What Makes Smart Beta Smart

By Fazila Manjoo
Head of Research at STANLIB Index Investments

What is smart about smart beta is that it seeks to outperform market capitalisation-weighted indices over the long term. While beta funds, commonly called index tracker funds, provide exposure to market risk, smart beta funds move away from market capitalisation to selecting and/or weighting shares according to risk factors that have proven to outperform the market over time.

Smart beta funds, also called factor funds, offer investors the opportunity to invest in a particular style or theme they find attractive, for example value and momentum. The systematic and rule-based approach ensures that clients gain consistent and reliable exposure to the factors they desire, at a low cost.

Diversification by Risk Factor

It is important to understand that while smart beta funds, have the potential to outperform the market index over the long-term; it can underperform over the short-term. The value effect, that is the tendency of value stocks to outperform the market in the long-term, has been observed for decades. Value stocks can however underperform markets significantly for a period of time, for example during a bull market. Similarly stocks with momentum perform fantastically, but can sometimes crash.

The performance of individual factor strategies is cyclical. To reduce sensitivity to cyclical performance, investors can use smart beta funds to combine several factors and create a diversified multi-factor portfolio. A very simple construction example would be to equally weight uncorrelated factor funds, like value and momentum and this is illustrated in the chart below.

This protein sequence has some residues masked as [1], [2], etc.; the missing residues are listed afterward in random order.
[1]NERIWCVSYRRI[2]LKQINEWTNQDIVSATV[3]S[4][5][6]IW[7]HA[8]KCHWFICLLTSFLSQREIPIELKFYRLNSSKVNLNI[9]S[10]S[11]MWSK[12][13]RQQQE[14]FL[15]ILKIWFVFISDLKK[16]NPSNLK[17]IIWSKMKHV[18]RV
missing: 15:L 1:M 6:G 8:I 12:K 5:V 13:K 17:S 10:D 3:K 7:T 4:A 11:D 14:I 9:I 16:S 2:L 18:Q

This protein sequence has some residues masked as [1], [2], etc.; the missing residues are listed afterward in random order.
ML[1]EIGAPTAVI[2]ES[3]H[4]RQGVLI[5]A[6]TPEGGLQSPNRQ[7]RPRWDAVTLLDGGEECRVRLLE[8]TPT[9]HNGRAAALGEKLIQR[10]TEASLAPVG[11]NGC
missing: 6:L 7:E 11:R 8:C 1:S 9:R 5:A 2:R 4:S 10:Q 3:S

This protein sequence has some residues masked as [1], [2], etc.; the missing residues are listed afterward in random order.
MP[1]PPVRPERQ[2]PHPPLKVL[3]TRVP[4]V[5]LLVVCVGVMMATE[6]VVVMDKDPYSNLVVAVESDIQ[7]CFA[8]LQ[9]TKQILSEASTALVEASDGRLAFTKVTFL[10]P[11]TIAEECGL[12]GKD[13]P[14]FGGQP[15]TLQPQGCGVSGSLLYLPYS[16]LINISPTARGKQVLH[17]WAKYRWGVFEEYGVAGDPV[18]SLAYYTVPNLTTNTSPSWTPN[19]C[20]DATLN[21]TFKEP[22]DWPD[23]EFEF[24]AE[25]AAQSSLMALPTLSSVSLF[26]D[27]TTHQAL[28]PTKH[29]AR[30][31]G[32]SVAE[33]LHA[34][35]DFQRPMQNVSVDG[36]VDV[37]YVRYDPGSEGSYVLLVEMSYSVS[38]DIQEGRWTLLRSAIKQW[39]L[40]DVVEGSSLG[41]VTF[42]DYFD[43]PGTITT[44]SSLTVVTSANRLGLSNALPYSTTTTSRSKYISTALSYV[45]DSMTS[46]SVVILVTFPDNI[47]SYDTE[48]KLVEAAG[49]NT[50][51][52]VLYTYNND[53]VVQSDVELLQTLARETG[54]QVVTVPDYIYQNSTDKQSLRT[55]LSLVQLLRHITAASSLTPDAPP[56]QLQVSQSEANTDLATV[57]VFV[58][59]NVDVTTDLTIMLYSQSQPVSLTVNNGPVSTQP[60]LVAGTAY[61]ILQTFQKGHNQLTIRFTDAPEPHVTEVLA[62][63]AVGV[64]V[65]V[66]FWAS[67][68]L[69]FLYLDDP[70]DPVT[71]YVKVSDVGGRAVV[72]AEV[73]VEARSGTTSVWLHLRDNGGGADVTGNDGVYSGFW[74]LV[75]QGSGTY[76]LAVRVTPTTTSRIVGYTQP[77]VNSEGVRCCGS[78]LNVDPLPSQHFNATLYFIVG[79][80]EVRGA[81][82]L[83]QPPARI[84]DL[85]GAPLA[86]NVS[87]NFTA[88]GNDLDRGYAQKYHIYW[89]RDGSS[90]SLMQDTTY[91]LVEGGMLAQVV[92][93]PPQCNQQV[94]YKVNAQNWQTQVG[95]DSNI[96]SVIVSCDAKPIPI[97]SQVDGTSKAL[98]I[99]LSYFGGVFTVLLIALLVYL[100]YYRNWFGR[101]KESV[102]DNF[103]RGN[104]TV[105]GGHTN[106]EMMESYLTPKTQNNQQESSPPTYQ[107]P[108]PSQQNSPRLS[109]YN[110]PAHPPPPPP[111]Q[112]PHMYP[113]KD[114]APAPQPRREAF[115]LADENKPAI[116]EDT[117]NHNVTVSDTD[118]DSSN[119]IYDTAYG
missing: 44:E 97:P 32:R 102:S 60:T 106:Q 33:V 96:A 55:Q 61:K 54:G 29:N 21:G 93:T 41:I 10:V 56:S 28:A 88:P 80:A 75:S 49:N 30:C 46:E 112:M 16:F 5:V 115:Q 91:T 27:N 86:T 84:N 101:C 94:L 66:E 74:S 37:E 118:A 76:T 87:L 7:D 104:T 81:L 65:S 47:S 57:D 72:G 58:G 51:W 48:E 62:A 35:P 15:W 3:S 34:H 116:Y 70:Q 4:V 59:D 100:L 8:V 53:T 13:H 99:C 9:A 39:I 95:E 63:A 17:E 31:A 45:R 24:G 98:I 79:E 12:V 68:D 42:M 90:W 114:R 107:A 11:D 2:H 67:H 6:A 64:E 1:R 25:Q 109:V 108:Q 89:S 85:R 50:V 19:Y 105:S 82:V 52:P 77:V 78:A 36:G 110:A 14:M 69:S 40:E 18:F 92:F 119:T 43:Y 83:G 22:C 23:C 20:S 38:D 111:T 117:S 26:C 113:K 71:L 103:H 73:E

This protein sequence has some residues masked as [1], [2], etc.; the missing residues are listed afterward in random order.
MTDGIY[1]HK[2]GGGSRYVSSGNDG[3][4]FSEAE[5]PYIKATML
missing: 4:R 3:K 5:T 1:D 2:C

Chart 1: Calendar year returns in South Africa of a simple Multi-Factor portfolio
with 50% in Value and 50% in Momentum, versus Value, Momentum and the Market


Source: STANLIB Quantitative Investment Strategies. Total returns in ZAR were independently calculated by S&P, using the S&P South Africa Composite Index, the STANLIB Sector Neutral Momentum Index and the STANLIB Sector Neutral Value Index.


Over time some factors will perform better than others, and investors can take advantage of factors’ cyclicality by using periodic rebalancing to take profits. More sophisticated investors can consider prevailing market conditions and enhance returns by dynamically change their allocations to risk factors through time.

Smart beta funds can also be used to hedge unintended risks in a portfolio. Investments in both active and passive funds can sometimes result in exposure to unintended risk and investors can use smart beta strategies that offer cost effective diversification to reduce this risk.

Many investors criticise index tracker funds for being concentrated in the largest market capitalisation shares, arguing that weighting a portfolio in this manner does not take cognisance of the valuation of shares. This can lead to more expensive stocks having a much larger weighting than cheap stocks – as we have seen with Naspers in the FTSE/JSE Shareholder Weighted All Share index. Holders of index tracking funds can diversify unintended risks by allocating to uncorrelated smart beta funds.

Investors in active funds can also minimise unintended risks. For example, if an investor is allocated to a fund with a strong value bias, the investor can allocate a portion of assets in smart beta funds that are uncorrelated to value, like a momentum fund, and therefore reduce the negative consequences of value underperforming.

Investors can therefore use smart beta strategies as building blocks to construct diversified multi-factor portfolios that offer ‘active-like’ returns for ‘passive-like’ fees. These solutions have the benefits of passive investments i.e. simplicity, transparent construction, diversification and low fees, with the opportunity for investors to achieve excess returns.

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